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Liberty, Property and Popular Politics

England and Scotland, 1688-1815. Essays in Honour of H. T. Dickinson

Edited by Gordon Pentland, Michael T Davis

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A broad, richly detailed examination of the cultural, political and social history of Britain’s long eighteenth century

Few scholars can claim to have shaped the historical study of the long eighteenth century more profoundly than Professor H. T. Dickinson, who, until his retirement in 2006, held the Sir Richard Lodge Chair of British History at the University of Edinburgh. This volume, based on contributions from Professor Dickinson’s students, friends and colleagues from around the world, offers a range of perspectives on eighteenth-century Britain and provides a tribute to a remarkable scholarly career.

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Contents

List of Tables and Illustrations
Acknowledgements
H. T. Dickinson: An Appreciation, Frances Dow
Introduction, Gordon Pentland
Parliament and Political Cultures
1. ‘The Press ought to be open to all’: From the Liberty of Conscience to the Liberty of the Press, Eckhart Hellmuth
2. ‘Could the Scots Become True British?’ The Prelude to the Scottish Peerage Bill, 1706-1716, Shin Matsuzono
3. Parliament and Church Reform: Off and On the Agenda, Joanna Innes
4. Liberty, Property, and the Post-Culloden Acts of Parliament in the Gàidhealtachd, Matthew Dziennik
5. Political Toasting in the Age of Revolutions: Britain, America and France, 1765-1800, Rémy Duthille
Beyond Liberty and Property
6. Edmund Burke, Dissent, and the Church and State, Martin Fitzpatrick
7. “The Wisest and Most Beneficial Schemes”: William Ogilvie, Radical Political Economy and the Scottish Enlightenment, David Allan
8. Thomas Spence and James Harrington: A Case Study in Influence, Stephen Lee
9. Thomas Spence, Children’s Literature, and ‘Learning … Debauched by Ambition’, Matthew Grenby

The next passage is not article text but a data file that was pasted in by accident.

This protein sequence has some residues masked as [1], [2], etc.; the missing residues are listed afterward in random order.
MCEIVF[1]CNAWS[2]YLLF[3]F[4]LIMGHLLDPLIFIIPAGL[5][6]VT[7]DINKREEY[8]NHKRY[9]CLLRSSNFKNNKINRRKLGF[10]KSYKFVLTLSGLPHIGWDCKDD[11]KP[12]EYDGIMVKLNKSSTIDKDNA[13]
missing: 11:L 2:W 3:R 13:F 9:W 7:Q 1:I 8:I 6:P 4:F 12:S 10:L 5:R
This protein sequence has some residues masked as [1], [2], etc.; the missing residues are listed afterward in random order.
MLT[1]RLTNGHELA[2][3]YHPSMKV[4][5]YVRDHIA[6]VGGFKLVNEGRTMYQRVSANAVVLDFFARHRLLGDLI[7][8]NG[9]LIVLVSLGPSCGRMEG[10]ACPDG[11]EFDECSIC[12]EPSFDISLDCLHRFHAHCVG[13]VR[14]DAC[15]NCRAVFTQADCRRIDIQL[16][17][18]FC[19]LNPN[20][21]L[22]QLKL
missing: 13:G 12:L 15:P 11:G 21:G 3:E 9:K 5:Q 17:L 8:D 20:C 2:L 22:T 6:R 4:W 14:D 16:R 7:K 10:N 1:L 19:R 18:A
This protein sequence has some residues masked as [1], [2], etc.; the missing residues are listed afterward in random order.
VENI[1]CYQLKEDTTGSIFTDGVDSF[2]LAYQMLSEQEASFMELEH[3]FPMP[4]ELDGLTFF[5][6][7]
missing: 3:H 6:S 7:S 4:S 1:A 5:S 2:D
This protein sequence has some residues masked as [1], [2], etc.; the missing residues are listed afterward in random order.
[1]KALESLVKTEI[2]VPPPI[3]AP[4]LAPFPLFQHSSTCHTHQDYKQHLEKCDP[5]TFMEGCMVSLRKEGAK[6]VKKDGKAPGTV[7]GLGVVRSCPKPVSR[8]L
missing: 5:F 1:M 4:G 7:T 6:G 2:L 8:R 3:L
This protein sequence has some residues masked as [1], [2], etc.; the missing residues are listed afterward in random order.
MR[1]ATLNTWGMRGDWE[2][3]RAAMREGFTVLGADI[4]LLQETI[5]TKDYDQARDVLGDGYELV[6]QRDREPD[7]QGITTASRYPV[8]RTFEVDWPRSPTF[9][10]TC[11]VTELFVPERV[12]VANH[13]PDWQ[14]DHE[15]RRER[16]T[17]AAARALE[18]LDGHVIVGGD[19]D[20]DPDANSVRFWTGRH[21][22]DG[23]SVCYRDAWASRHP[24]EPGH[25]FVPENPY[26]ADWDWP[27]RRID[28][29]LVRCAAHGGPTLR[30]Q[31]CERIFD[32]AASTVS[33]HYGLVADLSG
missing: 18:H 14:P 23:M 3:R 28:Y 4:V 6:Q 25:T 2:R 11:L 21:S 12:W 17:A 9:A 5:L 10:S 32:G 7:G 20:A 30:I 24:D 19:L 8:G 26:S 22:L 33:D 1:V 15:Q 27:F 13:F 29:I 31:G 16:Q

The Long and Wide 1790s
10. British Radical Attitudes Towards the United States of America in the 1790s: The case of William Winterbotham, Emma Macleod
11. Was there a Law of Sedition in Scotland? Baron David Hume’s Analysis of the Scottish Sedition Trials of 1794, Atle Wold
12. The Vilification of Thomas Paine: Constructing a Folk Devil in the 1790s, Michael T. Davis
13. Nelson’s Circles: Networking in the Navy during the French Wars, Marianne Czisnik
14. The Posthumous Lives of Thomas Muir, Gordon Pentland
Appendix: Selected List of H. T. Dickinson’s Publications, 1964-2014.

About the Author

Gordon Pentland is Reader in History in the School of History, Classics and Archaeology at the University of Edinburgh. He has degrees from Oxford and Edinburgh and is a member of the RSE Young Academy of Scotland. His publications include Radicalism, Reform and National Identity, 1820-1833 (2008), Spirit of the Union: Popular Politics in Scotland, 1815-1820 (2011) and a large number of articles in journals including the English Historical Review, Historical Journal, Journal of British Studies, Past & Present and the Scottish Historical Review.

Michael T. Davis is Lecturer in the School of Humanities at Griffith University. His publications include Radicalism and Revolution in Britain, 1775-1848 (2000); London Corresponding Society (2002); Newgate in Revolution: An Anthology of Radical Prison Literature in the Age of Revolution (ed. with I. McCalman and C. Parolin, 2005); Unrespectable Radicals? Popular Politics in the Age of Reform (ed. with P. A. Pickering, 2008); and Terror: From Tyrannicide to Terrorism in Europe, 1605 to the Future (ed. with B. Bowden, 2008).

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